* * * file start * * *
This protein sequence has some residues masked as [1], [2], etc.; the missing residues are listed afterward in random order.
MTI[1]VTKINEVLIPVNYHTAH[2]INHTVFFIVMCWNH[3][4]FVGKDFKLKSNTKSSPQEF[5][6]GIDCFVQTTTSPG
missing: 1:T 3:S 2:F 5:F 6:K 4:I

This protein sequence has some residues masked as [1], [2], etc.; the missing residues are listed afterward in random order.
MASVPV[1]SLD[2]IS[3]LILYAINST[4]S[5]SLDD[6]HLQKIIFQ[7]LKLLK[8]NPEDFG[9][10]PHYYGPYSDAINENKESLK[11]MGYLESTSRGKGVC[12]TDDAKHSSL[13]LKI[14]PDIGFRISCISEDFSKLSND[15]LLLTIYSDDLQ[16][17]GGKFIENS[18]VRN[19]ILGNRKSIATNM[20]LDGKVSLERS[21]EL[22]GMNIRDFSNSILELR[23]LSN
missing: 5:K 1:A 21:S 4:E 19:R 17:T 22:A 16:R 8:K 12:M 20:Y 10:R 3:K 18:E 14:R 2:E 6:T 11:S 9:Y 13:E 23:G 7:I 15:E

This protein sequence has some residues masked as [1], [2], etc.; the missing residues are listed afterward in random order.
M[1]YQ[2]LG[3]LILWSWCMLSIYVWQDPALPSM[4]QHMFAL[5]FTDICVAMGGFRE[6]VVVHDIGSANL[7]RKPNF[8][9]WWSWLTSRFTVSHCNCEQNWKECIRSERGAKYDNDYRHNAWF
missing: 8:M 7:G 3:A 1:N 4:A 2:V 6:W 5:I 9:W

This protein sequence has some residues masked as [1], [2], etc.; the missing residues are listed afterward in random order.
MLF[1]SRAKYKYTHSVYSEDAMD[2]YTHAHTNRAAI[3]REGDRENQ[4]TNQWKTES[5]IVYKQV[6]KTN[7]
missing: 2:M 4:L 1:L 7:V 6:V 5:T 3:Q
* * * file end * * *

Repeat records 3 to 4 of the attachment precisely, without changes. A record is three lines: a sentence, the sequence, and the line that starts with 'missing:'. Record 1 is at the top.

This protein sequence has some residues masked as [1], [2], etc.; the missing residues are listed afterward in random order.
M[1]YQ[2]LG[3]LILWSWCMLSIYVWQDPALPSM[4]QHMFAL[5]FTDICVAMGGFRE[6]VVVHDIGSANL[7]RKPNF[8][9]WWSWLTSRFTVSHCNCEQNWKECIRSERGAKYDNDYRHNAWF
missing: 8:M 7:G 3:A 1:N 4:A 2:V 6:W 5:I 9:W

This protein sequence has some residues masked as [1], [2], etc.; the missing residues are listed afterward in random order.
MLF[1]SRAKYKYTHSVYSEDAMD[2]YTHAHTNRAAI[3]REGDRENQ[4]TNQWKTES[5]IVYKQV[6]KTN[7]
missing: 2:M 4:L 1:L 7:V 6:V 5:T 3:Q